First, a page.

‘Witchcraft’: Synai Saliu’s claims before killing partner Anya Ribalkin
A man who fatally stabbed his girlfriend claiming her mother was a witch told a previous partner “I’ll just claim insanity” if his abuse was reported, a court has heard.
Synai Saliu, 38, pleaded not guilty by way of mental impairment in the Supreme Court of Victoria on Friday to the murder of 34-year-old Anya Ribalkin.
The court will decide if Mr Saliu meets a mental illness threshold to be found not guilty of murder.
Three psychiatrists told the court it appeared Mr Saliu was experiencing delusions about black magic and witchcraft.
Psychiatrist Nina Zimmerman told the court it was “likely he had an underlying schizophrenia” and a history of psychotic symptoms at least 18 months prior to the killing.
“I think he’s clearly got a psychotic illness and I think he was clearly psychotic at the time of the offending,” she said.
Mr Saliu stabbed Ms Ribalkin in the neck and chest in their Noble Park home on July 29 last year.
He then drove her car until it ran out of petrol, hailed a taxi and jumped out while the car was moving, and wandering the streets until he was found by police with blood on his clothes.
He called Ms Ribalkin’s mother the morning of the killing, who heard her daughter screaming down the phone line, begging “Synai, stop”.
Police found Ms Ribalkin dead less than an hour later.
Prosecutor Kathryn Hamill alleged to the court Mr Saliu had been abusive in a previous relationship, including threatening to kill the woman, strangling her and pushing her into walls.
Each time he assaulted her, he said he could tell police he was insane, Ms Hamill said.
The woman cut off contact when Mr Saliu told her “he would kill her whole family and make up lies that she was the crazy one”, Ms Hamill said.
Mr Saliu’s relationship with Ms Ribalkin was also violent, the court heard.
They met on dating website Plenty of Fish in August 2017.
The couple lived with Ms Ribalkin’s mother and stepfather until they were kicked out because Mr Saliu refused to contribute to expenses.
They would at times in their relationship smoke synthetic cannabis together, which were periods she said he became “psychotic”.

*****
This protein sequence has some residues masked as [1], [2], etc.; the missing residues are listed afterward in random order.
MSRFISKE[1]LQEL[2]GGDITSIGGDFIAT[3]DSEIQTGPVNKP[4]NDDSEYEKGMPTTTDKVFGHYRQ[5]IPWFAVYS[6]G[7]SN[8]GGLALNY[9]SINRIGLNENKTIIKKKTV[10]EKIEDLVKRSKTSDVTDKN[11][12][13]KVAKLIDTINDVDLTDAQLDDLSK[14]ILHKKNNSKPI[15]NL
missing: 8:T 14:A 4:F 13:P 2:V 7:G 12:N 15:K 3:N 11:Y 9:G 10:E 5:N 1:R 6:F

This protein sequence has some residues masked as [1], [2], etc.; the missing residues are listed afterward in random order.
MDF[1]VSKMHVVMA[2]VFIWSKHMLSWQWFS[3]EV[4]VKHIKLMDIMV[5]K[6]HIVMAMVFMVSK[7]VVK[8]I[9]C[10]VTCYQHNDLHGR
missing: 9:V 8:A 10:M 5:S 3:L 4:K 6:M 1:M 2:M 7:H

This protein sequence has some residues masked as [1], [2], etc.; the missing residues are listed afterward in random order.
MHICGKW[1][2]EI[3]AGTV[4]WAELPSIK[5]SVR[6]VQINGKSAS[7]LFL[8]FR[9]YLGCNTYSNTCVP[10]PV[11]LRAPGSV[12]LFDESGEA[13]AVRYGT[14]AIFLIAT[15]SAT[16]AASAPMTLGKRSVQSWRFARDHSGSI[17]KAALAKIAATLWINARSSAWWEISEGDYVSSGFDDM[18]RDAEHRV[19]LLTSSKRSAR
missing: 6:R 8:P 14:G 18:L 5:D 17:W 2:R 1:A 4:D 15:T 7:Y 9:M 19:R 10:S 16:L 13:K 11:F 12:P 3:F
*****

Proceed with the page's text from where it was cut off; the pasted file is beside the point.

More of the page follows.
In January 2018, he was seen by witnesses punching her inside their car.
In the same month, he punched the car’s windscreen and said her mother had caused the damage with witchcraft, the court heard.
On January 21 that year, Ms Ribalkin and Mr Saliu were both made inpatients in hospital after they appeared to be substance-affected and acting bizarrely, both claiming Mr Saliu had supernatural powers, after police were called to a residence by a neighbour.
Mr Saliu called himself a creator and a God, said he had the ability to end people’s lives, and accused his partner and her mother of being witches.
A friend saw bruises on Ms Ribalkin’s face and body when she visited her in hospital.
Three days before Ms Ribalkin died, Mr Saliu told her he had cheated on her and she told a friend she was giving him the cold shoulder.
“She and the accused had an argument about this, and the accused said she was lazy, did not do enough at home, and that she was into witchcraft and was controlling his mind,” Ms Hamill said.
“She indicated she had had enough of the accused and wanted him out of the house.
“Anya said that things had been ‘okay’ when the accused had first returned from (several months in) Sydney, but he had then become violent, and didn’t want her wearing makeup.”
At 9.24am three days later, she was found dead.
Justice Richard Niall will rule if Mr Saliu is not guilty by way of mental impairment at a later date.
Originally published as ‘Witchcraft’: Synai Saliu’s claims before killing partner Anya Ribalkin
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